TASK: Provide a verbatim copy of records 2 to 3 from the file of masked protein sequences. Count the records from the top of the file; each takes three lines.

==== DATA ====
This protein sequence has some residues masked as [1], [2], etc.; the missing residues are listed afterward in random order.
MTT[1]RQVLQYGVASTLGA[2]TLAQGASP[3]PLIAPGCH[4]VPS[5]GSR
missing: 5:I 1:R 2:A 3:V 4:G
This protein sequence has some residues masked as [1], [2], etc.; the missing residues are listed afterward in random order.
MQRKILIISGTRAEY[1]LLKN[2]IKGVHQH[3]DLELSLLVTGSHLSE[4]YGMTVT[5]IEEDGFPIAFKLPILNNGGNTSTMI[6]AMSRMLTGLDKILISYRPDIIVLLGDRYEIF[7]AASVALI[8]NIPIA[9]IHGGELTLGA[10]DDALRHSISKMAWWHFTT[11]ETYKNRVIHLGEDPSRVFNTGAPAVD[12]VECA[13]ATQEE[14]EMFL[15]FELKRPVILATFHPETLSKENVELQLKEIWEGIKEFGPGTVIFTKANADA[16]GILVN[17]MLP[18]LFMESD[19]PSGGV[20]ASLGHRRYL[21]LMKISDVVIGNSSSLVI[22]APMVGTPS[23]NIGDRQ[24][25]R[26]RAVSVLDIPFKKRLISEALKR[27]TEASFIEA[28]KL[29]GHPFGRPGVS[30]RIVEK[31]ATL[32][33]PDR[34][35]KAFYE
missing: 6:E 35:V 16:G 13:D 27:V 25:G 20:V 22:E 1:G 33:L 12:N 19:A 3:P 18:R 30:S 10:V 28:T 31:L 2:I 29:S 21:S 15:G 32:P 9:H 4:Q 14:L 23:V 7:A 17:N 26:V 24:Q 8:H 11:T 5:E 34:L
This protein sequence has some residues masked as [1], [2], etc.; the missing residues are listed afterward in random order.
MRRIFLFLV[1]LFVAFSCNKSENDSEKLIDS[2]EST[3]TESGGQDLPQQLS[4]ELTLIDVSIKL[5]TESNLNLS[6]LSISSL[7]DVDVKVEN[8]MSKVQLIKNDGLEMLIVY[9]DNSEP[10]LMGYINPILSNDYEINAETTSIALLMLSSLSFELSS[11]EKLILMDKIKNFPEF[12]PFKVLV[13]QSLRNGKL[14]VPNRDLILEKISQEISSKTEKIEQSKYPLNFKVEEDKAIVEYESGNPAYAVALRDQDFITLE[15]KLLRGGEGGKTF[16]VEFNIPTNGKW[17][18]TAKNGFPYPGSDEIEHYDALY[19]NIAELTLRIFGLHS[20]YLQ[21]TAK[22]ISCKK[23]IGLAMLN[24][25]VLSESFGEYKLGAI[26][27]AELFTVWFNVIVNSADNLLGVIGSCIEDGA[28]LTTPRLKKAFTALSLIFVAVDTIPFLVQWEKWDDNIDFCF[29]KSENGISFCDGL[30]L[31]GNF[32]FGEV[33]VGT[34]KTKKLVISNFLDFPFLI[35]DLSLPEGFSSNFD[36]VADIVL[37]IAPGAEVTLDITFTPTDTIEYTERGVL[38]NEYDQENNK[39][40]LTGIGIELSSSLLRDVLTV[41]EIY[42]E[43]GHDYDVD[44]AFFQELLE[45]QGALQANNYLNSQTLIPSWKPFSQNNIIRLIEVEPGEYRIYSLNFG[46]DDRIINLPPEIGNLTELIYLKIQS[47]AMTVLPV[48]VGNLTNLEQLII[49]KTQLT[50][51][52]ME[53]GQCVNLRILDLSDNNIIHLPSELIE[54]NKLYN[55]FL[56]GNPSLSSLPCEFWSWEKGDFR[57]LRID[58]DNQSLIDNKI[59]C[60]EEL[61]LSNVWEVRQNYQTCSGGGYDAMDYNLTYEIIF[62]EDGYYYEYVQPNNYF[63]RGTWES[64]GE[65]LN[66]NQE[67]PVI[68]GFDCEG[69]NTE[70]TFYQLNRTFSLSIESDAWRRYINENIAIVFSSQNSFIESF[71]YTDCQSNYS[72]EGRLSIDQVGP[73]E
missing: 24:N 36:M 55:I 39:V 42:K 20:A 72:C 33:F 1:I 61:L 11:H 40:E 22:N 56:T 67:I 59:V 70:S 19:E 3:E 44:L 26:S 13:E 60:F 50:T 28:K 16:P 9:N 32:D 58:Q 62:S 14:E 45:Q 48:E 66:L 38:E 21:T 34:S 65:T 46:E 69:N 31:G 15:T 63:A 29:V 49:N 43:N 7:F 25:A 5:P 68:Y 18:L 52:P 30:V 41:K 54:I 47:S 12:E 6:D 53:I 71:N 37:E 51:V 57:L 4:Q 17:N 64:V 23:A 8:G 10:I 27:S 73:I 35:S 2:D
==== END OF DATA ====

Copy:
This protein sequence has some residues masked as [1], [2], etc.; the missing residues are listed afterward in random order.
MQRKILIISGTRAEY[1]LLKN[2]IKGVHQH[3]DLELSLLVTGSHLSE[4]YGMTVT[5]IEEDGFPIAFKLPILNNGGNTSTMI[6]AMSRMLTGLDKILISYRPDIIVLLGDRYEIF[7]AASVALI[8]NIPIA[9]IHGGELTLGA[10]DDALRHSISKMAWWHFTT[11]ETYKNRVIHLGEDPSRVFNTGAPAVD[12]VECA[13]ATQEE[14]EMFL[15]FELKRPVILATFHPETLSKENVELQLKEIWEGIKEFGPGTVIFTKANADA[16]GILVN[17]MLP[18]LFMESD[19]PSGGV[20]ASLGHRRYL[21]LMKISDVVIGNSSSLVI[22]APMVGTPS[23]NIGDRQ[24][25]R[26]RAVSVLDIPFKKRLISEALKR[27]TEASFIEA[28]KL[29]GHPFGRPGVS[30]RIVEK[31]ATL[32][33]PDR[34][35]KAFYE
missing: 6:E 35:V 16:G 13:D 27:V 25:G 20:V 22:E 1:G 33:L 12:N 19:A 3:P 18:R 30:S 10:V 28:T 31:L 2:I 29:S 21:S 15:G 32:P 9:H 4:Q 14:L 23:V 7:A 17:N 26:V 24:Q 8:H 11:T 5:E 34:L
This protein sequence has some residues masked as [1], [2], etc.; the missing residues are listed afterward in random order.
MRRIFLFLV[1]LFVAFSCNKSENDSEKLIDS[2]EST[3]TESGGQDLPQQLS[4]ELTLIDVSIKL[5]TESNLNLS[6]LSISSL[7]DVDVKVEN[8]MSKVQLIKNDGLEMLIVY[9]DNSEP[10]LMGYINPILSNDYEINAETTSIALLMLSSLSFELSS[11]EKLILMDKIKNFPEF[12]PFKVLV[13]QSLRNGKL[14]VPNRDLILEKISQEISSKTEKIEQSKYPLNFKVEEDKAIVEYESGNPAYAVALRDQDFITLE[15]KLLRGGEGGKTF[16]VEFNIPTNGKW[17][18]TAKNGFPYPGSDEIEHYDALY[19]NIAELTLRIFGLHS[20]YLQ[21]TAK[22]ISCKK[23]IGLAMLN[24][25]VLSESFGEYKLGAI[26][27]AELFTVWFNVIVNSADNLLGVIGSCIEDGA[28]LTTPRLKKAFTALSLIFVAVDTIPFLVQWEKWDDNIDFCF[29]KSENGISFCDGL[30]L[31]GNF[32]FGEV[33]VGT[34]KTKKLVISNFLDFPFLI[35]DLSLPEGFSSNFD[36]VADIVL[37]IAPGAEVTLDITFTPTDTIEYTERGVL[38]NEYDQENNK[39][40]LTGIGIELSSSLLRDVLTV[41]EIY[42]E[43]GHDYDVD[44]AFFQELLE[45]QGALQANNYLNSQTLIPSWKPFSQNNIIRLIEVEPGEYRIYSLNFG[46]DDRIINLPPEIGNLTELIYLKIQS[47]AMTVLPV[48]VGNLTNLEQLII[49]KTQLT[50][51][52]ME[53]GQCVNLRILDLSDNNIIHLPSELIE[54]NKLYN[55]FL[56]GNPSLSSLPCEFWSWEKGDFR[57]LRID[58]DNQSLIDNKI[59]C[60]EEL[61]LSNVWEVRQNYQTCSGGGYDAMDYNLTYEIIF[62]EDGYYYEYVQPNNYF[63]RGTWES[64]GE[65]LN[66]NQE[67]PVI[68]GFDCEG[69]NTE[70]TFYQLNRTFSLSIESDAWRRYINENIAIVFSSQNSFIESF[71]YTDCQSNYS[72]EGRLSIDQVGP[73]E
missing: 24:N 36:M 55:I 39:V 42:K 20:A 72:C 33:F 1:I 61:L 11:H 40:E 22:N 56:T 67:I 59:V 70:S 19:E 3:E 44:L 26:S 13:E 60:F 50:T 28:K 16:P 9:N 32:D 58:Q 62:S 14:E 45:Q 48:E 66:L 38:E 21:T 34:S 65:T 46:E 69:N 31:G 15:T 63:A 29:V 49:N 43:N 7:F 25:A 5:P 68:Y 18:L 52:P 30:V 41:K 54:I 47:S 12:E 6:D 53:I 71:N 37:E 51:V 57:L 4:Q 17:N 64:V 23:A 8:G 10:I 27:S 73:I 35:S 2:D